Now that the project is under construction I am most concerned about the visual blight from, and intrusive nature of, the carports on the west end of the building: see attached photos.

I would be grateful if your staff could:

a) check to see if the carports are following the DCLU rules.

b) if they are legal, consider measures to prevent such out-of-scale additions to otherwise pleasant small additions to our neighborhood.

Andrew Taylor

Reply (3/19/03):

Andrew ... we are sending an inspector out to the site. The carport does not appear to be on the approved plans. In terms of the Design Review meeting, there was not a second meeting since when the MUP application came in, it was determined that this was an Administrative Design Review project.

Diane Sugimura <Diane.Sugimura@Seattle.Gov>

(and on 3/31/03):

Hi Andrew ...

The inspector visited the site 3/21 and determined that there is a violation. Case
They must apply for a permit for the carport.

5/12/03: Diane Kelso of DCLU (684-5839) reports that the builders have yet to resolve this issue. They'll have to do so before the buildings are sold. She recommends calling the DCLU complaints hotline (684-7899) to get information on the progress of the complaint.

7/28/03: DCLU grant the owners permission to subdivide the property into 6 lots for individual sale. One condition placed on the permit is that they must first resolve the problems with the carport.

521 - 20th Ave E

(3/03) Application for Master Use Permit to subdivide one parcel into three unit lots. (Comments by March 19th) This subdivision of property is only for the purpose of allowing sale or lease of the unit lots. Development standards will be applied to the original parcel and not to each of the new unit lots. The construction of townhouses is being reviewed under Project #2208699.

107 - 21st Ave E.

Application for Master Use Permit to subdivide one parcel into four unit lots. Existing single family residence is to remain. The construction of townhouses has been approved under Project #2105349..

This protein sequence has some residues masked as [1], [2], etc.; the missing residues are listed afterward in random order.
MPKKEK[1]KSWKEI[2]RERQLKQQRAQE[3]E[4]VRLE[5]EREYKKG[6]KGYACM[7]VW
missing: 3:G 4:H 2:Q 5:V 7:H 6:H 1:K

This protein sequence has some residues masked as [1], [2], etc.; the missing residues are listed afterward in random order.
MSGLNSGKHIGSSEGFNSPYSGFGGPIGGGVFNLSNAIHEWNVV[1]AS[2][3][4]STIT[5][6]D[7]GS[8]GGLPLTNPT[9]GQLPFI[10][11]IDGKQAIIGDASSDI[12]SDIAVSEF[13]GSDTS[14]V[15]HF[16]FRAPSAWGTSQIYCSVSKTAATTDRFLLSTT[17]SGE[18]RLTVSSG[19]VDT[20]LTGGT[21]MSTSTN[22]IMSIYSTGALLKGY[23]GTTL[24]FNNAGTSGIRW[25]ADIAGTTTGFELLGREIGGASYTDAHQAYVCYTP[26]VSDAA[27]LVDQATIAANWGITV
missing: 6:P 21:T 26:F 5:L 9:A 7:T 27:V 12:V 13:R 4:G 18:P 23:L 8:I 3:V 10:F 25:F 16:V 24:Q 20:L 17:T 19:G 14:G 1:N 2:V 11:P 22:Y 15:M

1826 -23rd Avenue

DCLU decision to allow the lot to be subdivided into 8 lots for the construction of 4 duplex townhouses.

1828 - 25th Avenue

Master use permit application to establish use for construction of two, two-unit, three-story townhouse structures in an Environmental Critical Area. (3/14/02)

2118 E Olive St

Application for a Master Use Permit for 1,982 sq. ft. partial second floor addition within existing light manufacturing building. Project includes reconfiguration of three (3) existing parking spaces.
Applicant Contact: Karen McHegg (206) 329-2612 ( a neighborhood resident!)

Owned by Miller Park neighbors Hank and Judith.


Assorted links

Seattle Times article (1/23/99) about the new Miller Place condominiums at 20th Ave E. and E. John/Thomas.

Seattle Times article (11/18/00) about the house on the corner of 23rd & John that was renovated after lying vacant for decades.


Dorothy Hollingsworth and her daughter in front of her house (at 23rd & John). They have remodeled it into a triplex to allow Ms. Hollingsworth to continue to live in it and get income from the property. See the Seattle Times article (9/30/01).